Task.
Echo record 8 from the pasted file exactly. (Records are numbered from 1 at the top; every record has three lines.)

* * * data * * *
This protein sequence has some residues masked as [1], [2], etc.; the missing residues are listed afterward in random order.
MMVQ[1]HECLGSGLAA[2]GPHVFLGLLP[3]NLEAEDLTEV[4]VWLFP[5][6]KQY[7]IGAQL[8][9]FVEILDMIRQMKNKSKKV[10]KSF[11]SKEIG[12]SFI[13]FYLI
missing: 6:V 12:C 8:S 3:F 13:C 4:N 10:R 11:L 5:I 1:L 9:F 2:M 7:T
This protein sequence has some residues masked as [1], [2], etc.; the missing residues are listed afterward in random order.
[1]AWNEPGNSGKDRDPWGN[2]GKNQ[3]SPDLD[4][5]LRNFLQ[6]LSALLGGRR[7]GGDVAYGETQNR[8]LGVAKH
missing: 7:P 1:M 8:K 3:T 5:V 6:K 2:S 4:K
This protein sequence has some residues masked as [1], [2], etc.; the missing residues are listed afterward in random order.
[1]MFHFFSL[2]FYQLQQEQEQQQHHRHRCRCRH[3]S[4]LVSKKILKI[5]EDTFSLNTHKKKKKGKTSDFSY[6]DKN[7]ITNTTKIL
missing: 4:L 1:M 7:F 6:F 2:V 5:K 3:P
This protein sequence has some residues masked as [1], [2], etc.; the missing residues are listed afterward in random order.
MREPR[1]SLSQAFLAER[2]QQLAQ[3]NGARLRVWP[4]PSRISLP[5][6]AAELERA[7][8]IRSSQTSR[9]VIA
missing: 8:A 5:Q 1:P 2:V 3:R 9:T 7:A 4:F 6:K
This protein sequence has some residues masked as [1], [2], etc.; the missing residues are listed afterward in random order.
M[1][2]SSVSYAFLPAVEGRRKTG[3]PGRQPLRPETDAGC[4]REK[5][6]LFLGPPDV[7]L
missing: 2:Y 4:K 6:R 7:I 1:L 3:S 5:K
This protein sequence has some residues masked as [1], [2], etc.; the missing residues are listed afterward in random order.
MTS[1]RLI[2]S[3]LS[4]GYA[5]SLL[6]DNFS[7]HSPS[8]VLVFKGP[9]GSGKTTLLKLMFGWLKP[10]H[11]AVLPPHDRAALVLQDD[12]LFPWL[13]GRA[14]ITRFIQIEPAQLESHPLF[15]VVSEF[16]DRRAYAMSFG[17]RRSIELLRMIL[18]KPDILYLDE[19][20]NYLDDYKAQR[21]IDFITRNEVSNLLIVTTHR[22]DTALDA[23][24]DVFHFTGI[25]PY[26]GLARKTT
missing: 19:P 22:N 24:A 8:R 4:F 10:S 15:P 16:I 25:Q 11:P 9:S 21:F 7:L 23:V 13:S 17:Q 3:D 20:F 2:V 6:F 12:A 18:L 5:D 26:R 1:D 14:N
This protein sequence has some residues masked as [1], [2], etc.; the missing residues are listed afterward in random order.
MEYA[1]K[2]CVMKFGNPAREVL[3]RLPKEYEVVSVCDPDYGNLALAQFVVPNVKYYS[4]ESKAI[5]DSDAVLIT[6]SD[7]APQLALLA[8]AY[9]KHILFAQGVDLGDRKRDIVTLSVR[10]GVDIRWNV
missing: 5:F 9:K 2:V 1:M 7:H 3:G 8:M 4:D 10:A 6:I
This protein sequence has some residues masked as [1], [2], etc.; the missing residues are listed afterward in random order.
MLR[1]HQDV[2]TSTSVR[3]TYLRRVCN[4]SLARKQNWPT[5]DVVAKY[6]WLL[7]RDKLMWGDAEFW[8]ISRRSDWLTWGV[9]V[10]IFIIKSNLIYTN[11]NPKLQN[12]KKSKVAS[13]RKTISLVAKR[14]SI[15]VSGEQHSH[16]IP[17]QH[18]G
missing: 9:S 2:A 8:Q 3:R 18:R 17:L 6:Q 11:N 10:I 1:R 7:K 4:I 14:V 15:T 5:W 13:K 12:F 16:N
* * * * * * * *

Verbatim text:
This protein sequence has some residues masked as [1], [2], etc.; the missing residues are listed afterward in random order.
MLR[1]HQDV[2]TSTSVR[3]TYLRRVCN[4]SLARKQNWPT[5]DVVAKY[6]WLL[7]RDKLMWGDAEFW[8]ISRRSDWLTWGV[9]V[10]IFIIKSNLIYTN[11]NPKLQN[12]KKSKVAS[13]RKTISLVAKR[14]SI[15]VSGEQHSH[16]IP[17]QH[18]G
missing: 9:S 2:A 8:Q 3:R 18:R 17:L 6:Q 11:N 10:I 1:R 7:K 4:I 14:V 15:T 5:W 13:K 12:F 16:N